"The light of day may not hit the heart like the dark of night, but it grows like a maze in the mind in ways that the night merely begs you to look at the entrance."

"The light of day may not hit the heart like the dark of night, but it grows like a maze in the mind in ways that the night merely begs you to look at the entrance."

"Five deleted segments lined up next to the preferred monitor and began to berate Joel the engineer. He was less afraid of the deleted segments than he was of his wife. She had thrown an egg at him that morning and gotten an egg shell uncomfortably dancing near the periphery of his eye. He feared that if his wife ever blinded him, he would no longer be able to take her beauty as consolation."

Derek Beard, “Diary of a Nymphomaniac Computer Programmer” 1989

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"A million men — born to the side of history and just behind the humanity of it all — were tasked with this deleterious political position. They would wear their best hats, and match clothes with their best hats, and fix their best hats to the best of their ability. But in the end, these men were the barnacles of Presbyterian Church — men encased in the grease of their own saliva, struggling to break through with only the hair on their palms as traction. This pedestal being offered to them through the representative was merely a flouting of their predetermined place on this earth, or rather the town which they attempted to inhabit with their place of sole expected existence. These were the new pilgrims, and they had stains on their teeth that didn’t match the stains on their jacket; who came accessorized with a stinky cigar; and who brandished the ugliest toothy grins imaginable to the inhabitants of even that once savage land."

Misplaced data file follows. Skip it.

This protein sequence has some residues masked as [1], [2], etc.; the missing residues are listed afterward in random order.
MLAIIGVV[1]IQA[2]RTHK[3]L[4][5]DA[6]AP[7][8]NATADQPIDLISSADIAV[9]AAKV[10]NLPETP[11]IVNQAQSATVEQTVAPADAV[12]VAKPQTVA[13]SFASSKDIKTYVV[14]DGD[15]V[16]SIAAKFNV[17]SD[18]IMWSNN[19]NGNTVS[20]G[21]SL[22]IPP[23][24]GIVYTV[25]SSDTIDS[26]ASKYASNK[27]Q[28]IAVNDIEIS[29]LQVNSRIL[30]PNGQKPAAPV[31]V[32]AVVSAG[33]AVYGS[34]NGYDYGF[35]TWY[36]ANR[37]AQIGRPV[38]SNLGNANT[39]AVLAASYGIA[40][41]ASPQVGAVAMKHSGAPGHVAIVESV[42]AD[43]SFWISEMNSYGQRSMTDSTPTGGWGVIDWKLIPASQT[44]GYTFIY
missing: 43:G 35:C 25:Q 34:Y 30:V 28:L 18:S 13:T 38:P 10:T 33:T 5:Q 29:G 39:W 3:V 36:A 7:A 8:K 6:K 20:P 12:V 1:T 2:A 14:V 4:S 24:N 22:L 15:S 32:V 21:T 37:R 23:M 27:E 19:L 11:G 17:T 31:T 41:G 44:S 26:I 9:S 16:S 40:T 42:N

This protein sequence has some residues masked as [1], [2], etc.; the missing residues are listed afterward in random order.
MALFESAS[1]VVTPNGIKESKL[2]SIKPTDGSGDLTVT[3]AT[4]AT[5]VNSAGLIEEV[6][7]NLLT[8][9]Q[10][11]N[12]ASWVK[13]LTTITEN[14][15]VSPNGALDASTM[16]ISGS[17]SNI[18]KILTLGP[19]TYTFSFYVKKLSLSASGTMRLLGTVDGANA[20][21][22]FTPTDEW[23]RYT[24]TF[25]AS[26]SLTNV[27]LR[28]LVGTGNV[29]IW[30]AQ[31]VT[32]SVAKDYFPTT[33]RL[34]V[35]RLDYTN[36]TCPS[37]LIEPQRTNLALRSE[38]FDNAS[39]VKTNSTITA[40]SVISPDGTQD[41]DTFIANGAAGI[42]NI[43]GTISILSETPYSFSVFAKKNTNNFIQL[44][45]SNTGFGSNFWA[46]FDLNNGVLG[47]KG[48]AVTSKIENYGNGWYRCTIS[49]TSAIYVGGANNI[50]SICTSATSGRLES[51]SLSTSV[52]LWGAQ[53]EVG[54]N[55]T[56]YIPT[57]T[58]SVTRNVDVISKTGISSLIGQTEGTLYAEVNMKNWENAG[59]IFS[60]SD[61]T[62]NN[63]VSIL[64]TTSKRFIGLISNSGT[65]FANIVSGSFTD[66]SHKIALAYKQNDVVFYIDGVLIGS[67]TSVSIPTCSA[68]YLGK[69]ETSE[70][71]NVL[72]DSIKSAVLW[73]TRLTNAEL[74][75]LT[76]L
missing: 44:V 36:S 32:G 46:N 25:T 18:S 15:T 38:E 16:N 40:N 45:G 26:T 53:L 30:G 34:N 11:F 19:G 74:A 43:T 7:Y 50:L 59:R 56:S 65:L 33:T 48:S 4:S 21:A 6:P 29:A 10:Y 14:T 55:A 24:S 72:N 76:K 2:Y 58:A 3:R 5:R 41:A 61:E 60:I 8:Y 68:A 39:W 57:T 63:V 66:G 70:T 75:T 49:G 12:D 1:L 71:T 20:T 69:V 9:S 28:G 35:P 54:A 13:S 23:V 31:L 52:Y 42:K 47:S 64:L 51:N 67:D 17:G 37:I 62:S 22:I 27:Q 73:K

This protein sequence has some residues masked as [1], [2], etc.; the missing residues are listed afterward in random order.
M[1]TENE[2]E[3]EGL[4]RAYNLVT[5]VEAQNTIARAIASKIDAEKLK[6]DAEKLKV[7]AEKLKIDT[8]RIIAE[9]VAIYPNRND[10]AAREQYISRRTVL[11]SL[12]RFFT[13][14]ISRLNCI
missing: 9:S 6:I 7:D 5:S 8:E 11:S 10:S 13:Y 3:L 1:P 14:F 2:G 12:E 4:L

Fmr. Captain Ricky “Bayou” Lebeoux, 1888, southern Montana territory

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MARY PABST: We’re here, Max.

MAX PABST: No, not a literal place Mary.

He points to the painting beside the empty desk in the corner of the room.

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Roxy Music, “Lover”

"You could guess the nature of the relationship by anticipating the exact opposite of Flanagan’s depositions. “It was strictly sexual,” he would begrudgingly and superficially confide to the two macaroons at internal affairs who were interrogating him after the incident. “I did give her money, but I never saw her inside of the house.” It was inevitable that we were to know his lies, but what he was hoping was that we simply wouldn’t realize the extent of them. What he hadn’t surmised is how much we were inevitably going to read into the watery confessions of his opaque blue eyes with the mention of the lovely and voluptuous Veronica Pabst—for god’s sakes you could figure out the color and type of paint used on the wall of that room she was kept in by that scum-mouthed butcher’s son Pepe Valdez. Flanagan was hoping for some remorse, but there was little to be hoped for in the way of forgiveness. We had the deaths of a 16 year old prostitute and her 45 year old pimp to account for, and no known search warrants or necessary cause to back any of it up. Flanagan certainly had been in love, but there was no way of understanding the myths that perambulated and eventually enveloped the halls of the precinct. Flanagan was everything and so he was nothing. Didn’t even know she was pregnant—what a fucking putz.

"I had always taken a personal interest in these cases, the ones concerning young prostitutes, not out of any perversion, but rather out of genuine concern for the discovery of reason behind these lapses in reason. Flanagan may not have been to blame, but he certainly wasn’t talking, and he certainly hadn’t known of the baby. He wouldn’t really talk until we beat the sugary shit out of him. And that would take the time it took for Ol’ Shakes to peel an orange."

—Robert Smithsonian from From Heaven, In Deadly Arms

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